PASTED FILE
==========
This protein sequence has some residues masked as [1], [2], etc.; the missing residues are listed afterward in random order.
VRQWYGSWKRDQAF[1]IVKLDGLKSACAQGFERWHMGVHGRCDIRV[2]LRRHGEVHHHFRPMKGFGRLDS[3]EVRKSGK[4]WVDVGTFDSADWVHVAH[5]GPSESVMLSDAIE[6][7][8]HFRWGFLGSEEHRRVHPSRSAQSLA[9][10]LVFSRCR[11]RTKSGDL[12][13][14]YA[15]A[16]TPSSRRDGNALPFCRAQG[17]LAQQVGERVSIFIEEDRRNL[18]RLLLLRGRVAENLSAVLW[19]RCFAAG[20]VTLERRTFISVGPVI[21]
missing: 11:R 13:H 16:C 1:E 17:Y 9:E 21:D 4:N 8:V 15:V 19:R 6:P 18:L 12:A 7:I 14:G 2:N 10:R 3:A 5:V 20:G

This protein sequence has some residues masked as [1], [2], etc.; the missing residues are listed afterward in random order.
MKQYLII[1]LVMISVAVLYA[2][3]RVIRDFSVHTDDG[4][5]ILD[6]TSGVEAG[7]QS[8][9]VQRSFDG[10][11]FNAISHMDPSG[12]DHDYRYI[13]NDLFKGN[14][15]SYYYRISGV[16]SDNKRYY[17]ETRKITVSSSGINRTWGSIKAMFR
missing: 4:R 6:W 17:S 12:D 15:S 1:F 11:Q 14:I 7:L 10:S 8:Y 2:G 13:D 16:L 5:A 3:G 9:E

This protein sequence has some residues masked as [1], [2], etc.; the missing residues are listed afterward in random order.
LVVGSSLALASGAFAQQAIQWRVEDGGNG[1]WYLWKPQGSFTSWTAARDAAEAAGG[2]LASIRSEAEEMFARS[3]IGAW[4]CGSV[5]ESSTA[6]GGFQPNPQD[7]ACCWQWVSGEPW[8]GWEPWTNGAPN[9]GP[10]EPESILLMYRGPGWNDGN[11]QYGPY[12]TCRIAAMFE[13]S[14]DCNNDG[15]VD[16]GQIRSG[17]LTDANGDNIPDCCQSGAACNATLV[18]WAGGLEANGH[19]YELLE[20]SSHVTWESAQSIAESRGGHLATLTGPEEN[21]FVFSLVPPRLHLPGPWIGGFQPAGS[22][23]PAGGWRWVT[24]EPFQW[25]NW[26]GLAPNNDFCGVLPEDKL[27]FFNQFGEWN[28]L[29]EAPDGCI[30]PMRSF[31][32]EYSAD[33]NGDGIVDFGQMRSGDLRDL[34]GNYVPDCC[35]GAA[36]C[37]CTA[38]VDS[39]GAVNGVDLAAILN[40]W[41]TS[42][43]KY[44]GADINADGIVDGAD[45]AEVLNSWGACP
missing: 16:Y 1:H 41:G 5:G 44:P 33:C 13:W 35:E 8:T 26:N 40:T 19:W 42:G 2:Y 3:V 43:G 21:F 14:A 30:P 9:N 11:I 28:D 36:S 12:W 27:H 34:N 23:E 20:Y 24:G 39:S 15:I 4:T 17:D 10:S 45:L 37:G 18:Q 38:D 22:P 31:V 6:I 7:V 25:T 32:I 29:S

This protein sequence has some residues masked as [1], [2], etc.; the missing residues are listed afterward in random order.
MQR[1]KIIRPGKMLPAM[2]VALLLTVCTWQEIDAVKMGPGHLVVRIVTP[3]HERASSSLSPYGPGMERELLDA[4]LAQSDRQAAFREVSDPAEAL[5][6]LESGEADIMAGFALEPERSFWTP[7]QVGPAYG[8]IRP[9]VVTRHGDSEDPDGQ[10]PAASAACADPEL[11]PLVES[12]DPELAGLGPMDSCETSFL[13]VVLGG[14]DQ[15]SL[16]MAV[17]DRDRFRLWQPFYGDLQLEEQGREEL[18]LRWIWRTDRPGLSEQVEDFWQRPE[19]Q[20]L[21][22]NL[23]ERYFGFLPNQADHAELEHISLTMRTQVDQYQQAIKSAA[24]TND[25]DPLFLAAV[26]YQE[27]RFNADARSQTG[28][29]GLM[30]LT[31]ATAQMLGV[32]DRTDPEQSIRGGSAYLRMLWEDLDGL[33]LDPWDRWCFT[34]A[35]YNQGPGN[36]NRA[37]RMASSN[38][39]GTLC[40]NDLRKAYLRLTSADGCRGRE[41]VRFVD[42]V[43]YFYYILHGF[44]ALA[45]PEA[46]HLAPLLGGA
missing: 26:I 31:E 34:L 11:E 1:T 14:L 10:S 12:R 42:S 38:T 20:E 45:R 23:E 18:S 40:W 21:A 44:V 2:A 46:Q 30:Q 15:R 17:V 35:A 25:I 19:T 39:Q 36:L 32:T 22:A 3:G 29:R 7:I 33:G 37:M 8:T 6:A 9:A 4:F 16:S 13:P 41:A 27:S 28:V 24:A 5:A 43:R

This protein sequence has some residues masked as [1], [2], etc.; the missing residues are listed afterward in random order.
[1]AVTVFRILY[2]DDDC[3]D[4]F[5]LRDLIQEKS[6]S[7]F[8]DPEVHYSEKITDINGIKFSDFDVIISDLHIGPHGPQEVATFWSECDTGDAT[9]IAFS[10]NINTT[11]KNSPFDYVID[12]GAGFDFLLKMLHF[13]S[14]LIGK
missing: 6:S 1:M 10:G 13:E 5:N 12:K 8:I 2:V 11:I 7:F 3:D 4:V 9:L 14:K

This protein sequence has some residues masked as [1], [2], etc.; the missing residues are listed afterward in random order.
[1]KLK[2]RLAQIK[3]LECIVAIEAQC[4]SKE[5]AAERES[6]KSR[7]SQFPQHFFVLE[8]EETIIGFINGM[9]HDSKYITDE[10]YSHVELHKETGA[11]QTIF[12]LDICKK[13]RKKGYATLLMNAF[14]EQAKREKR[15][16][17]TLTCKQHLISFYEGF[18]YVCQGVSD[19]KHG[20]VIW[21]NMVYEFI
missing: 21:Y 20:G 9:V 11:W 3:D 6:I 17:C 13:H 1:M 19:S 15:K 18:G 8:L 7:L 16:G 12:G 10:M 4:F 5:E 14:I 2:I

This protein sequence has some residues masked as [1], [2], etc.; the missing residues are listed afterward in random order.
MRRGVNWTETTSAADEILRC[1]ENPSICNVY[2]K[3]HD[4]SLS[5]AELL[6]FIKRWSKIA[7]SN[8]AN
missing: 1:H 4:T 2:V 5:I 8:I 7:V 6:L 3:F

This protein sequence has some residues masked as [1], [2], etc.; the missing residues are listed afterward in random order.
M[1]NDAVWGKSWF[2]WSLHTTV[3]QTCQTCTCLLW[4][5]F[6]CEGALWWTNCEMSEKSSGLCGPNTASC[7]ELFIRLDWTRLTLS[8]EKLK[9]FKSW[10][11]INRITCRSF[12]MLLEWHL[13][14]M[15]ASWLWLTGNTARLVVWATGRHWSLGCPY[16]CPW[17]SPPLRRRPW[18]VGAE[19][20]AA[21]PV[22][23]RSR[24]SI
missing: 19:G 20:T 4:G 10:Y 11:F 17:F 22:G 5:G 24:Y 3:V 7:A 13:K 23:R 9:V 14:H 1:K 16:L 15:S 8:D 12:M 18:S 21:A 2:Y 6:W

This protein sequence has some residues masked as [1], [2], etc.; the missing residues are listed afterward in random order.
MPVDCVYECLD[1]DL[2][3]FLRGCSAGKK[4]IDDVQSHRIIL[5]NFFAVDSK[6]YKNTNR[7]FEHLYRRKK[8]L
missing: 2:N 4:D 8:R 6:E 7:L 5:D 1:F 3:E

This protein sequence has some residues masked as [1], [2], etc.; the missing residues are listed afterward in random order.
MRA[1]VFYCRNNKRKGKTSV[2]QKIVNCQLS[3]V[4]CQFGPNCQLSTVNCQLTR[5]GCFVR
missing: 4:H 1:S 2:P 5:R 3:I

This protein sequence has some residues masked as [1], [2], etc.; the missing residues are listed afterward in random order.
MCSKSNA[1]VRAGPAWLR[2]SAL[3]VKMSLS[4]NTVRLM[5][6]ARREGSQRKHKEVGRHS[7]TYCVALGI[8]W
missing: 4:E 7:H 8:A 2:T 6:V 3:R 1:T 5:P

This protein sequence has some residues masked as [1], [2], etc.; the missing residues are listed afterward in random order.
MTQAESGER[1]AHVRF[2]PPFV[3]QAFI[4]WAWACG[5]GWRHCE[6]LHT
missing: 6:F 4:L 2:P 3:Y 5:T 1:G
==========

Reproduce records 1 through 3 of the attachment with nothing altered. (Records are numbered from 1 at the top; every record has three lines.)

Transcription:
This protein sequence has some residues masked as [1], [2], etc.; the missing residues are listed afterward in random order.
VRQWYGSWKRDQAF[1]IVKLDGLKSACAQGFERWHMGVHGRCDIRV[2]LRRHGEVHHHFRPMKGFGRLDS[3]EVRKSGK[4]WVDVGTFDSADWVHVAH[5]GPSESVMLSDAIE[6][7][8]HFRWGFLGSEEHRRVHPSRSAQSLA[9][10]LVFSRCR[11]RTKSGDL[12][13][14]YA[15]A[16]TPSSRRDGNALPFCRAQG[17]LAQQVGERVSIFIEEDRRNL[18]RLLLLRGRVAENLSAVLW[19]RCFAAG[20]VTLERRTFISVGPVI[21]
missing: 11:R 13:H 16:C 1:E 17:Y 9:E 21:D 4:N 8:V 15:V 19:R 6:P 18:L 12:A 7:I 14:G 2:N 10:R 3:A 5:V 20:G

This protein sequence has some residues masked as [1], [2], etc.; the missing residues are listed afterward in random order.
MKQYLII[1]LVMISVAVLYA[2][3]RVIRDFSVHTDDG[4][5]ILD[6]TSGVEAG[7]QS[8][9]VQRSFDG[10][11]FNAISHMDPSG[12]DHDYRYI[13]NDLFKGN[14][15]SYYYRISGV[16]SDNKRYY[17]ETRKITVSSSGINRTWGSIKAMFR
missing: 4:R 6:W 17:S 12:D 15:S 1:F 11:Q 14:I 7:L 10:S 8:Y 2:G 13:D 16:L 5:A 3:G 9:E

This protein sequence has some residues masked as [1], [2], etc.; the missing residues are listed afterward in random order.
LVVGSSLALASGAFAQQAIQWRVEDGGNG[1]WYLWKPQGSFTSWTAARDAAEAAGG[2]LASIRSEAEEMFARS[3]IGAW[4]CGSV[5]ESSTA[6]GGFQPNPQD[7]ACCWQWVSGEPW[8]GWEPWTNGAPN[9]GP[10]EPESILLMYRGPGWNDGN[11]QYGPY[12]TCRIAAMFE[13]S[14]DCNNDG[15]VD[16]GQIRSG[17]LTDANGDNIPDCCQSGAACNATLV[18]WAGGLEANGH[19]YELLE[20]SSHVTWESAQSIAESRGGHLATLTGPEEN[21]FVFSLVPPRLHLPGPWIGGFQPAGS[22][23]PAGGWRWVT[24]EPFQW[25]NW[26]GLAPNNDFCGVLPEDKL[27]FFNQFGEWN[28]L[29]EAPDGCI[30]PMRSF[31][32]EYSAD[33]NGDGIVDFGQMRSGDLRDL[34]GNYVPDCC[35]GAA[36]C[37]CTA[38]VDS[39]GAVNGVDLAAILN[40]W[41]TS[42][43]KY[44]GADINADGIVDGAD[45]AEVLNSWGACP
missing: 16:Y 1:H 41:G 5:G 44:P 33:C 13:W 35:E 8:T 26:N 40:T 19:W 42:G 2:Y 3:V 43:G 21:F 14:A 30:P 9:N 11:I 28:D 36:S 12:W 27:H 34:N 23:E 20:Y 24:G 39:S 15:I 4:T 17:D 10:S 45:L 37:G 18:Q 38:D 22:P 31:V 6:I 7:V 25:T 32:I 29:S